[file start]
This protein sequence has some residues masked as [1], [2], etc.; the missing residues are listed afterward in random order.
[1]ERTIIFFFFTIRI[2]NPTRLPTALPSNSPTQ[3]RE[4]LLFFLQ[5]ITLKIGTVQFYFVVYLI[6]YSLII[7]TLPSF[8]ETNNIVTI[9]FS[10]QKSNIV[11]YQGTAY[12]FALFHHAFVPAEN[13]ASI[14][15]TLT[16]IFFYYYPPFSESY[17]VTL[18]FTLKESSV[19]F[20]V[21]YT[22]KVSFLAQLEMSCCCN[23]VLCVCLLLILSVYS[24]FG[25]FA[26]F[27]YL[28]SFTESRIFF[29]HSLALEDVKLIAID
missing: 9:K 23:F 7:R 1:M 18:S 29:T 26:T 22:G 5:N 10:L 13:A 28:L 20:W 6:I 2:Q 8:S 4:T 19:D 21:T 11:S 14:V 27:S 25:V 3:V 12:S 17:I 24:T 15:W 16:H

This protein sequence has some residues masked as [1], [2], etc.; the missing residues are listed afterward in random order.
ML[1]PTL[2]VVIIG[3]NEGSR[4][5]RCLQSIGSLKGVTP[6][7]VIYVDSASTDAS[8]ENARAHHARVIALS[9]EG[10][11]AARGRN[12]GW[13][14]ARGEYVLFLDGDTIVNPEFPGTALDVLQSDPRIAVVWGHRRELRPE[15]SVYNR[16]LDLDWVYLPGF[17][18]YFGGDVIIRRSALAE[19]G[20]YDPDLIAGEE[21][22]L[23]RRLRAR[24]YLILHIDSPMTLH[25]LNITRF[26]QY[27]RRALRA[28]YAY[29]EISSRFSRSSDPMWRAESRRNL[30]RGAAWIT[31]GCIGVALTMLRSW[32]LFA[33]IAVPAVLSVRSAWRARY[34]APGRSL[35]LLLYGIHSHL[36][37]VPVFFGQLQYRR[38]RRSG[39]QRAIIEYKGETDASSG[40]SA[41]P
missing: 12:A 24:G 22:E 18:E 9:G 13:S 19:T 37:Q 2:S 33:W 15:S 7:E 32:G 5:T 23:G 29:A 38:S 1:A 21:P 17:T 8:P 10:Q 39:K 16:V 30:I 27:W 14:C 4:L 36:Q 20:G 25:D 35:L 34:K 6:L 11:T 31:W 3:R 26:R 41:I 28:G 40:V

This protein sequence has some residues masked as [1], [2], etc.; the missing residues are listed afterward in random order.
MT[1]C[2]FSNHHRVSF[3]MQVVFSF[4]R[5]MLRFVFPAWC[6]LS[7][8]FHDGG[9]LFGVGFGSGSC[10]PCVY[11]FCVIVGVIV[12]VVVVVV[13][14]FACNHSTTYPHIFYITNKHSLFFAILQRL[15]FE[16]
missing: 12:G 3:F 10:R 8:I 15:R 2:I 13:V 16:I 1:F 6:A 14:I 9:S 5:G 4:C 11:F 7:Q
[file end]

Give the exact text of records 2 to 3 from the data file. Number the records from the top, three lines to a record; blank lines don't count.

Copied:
This protein sequence has some residues masked as [1], [2], etc.; the missing residues are listed afterward in random order.
ML[1]PTL[2]VVIIG[3]NEGSR[4][5]RCLQSIGSLKGVTP[6][7]VIYVDSASTDAS[8]ENARAHHARVIALS[9]EG[10][11]AARGRN[12]GW[13][14]ARGEYVLFLDGDTIVNPEFPGTALDVLQSDPRIAVVWGHRRELRPE[15]SVYNR[16]LDLDWVYLPGF[17][18]YFGGDVIIRRSALAE[19]G[20]YDPDLIAGEE[21][22]L[23]RRLRAR[24]YLILHIDSPMTLH[25]LNITRF[26]QY[27]RRALRA[28]YAY[29]EISSRFSRSSDPMWRAESRRNL[30]RGAAWIT[31]GCIGVALTMLRSW[32]LFA[33]IAVPAVLSVRSAWRARY[34]APGRSL[35]LLLYGIHSHL[36][37]VPVFFGQLQYRR[38]RRSG[39]QRAIIEYKGETDASSG[40]SA[41]P
missing: 12:A 24:G 22:E 18:E 9:G 13:S 19:T 37:Q 2:S 33:W 15:S 7:E 32:G 5:T 23:G 29:A 38:S 1:A 21:P 17:T 8:P 10:Q 39:K 16:V 30:I 27:W 14:C 4:L 36:Q 20:G 25:D 35:L 34:K 6:L 11:T 31:W 3:R 26:R 41:I 28:G 40:V

This protein sequence has some residues masked as [1], [2], etc.; the missing residues are listed afterward in random order.
MT[1]C[2]FSNHHRVSF[3]MQVVFSF[4]R[5]MLRFVFPAWC[6]LS[7][8]FHDGG[9]LFGVGFGSGSC[10]PCVY[11]FCVIVGVIV[12]VVVVVV[13][14]FACNHSTTYPHIFYITNKHSLFFAILQRL[15]FE[16]
missing: 12:G 3:F 10:R 8:I 15:R 2:I 13:V 16:I 1:F 6:A 14:I 9:S 5:G 4:C 11:F 7:Q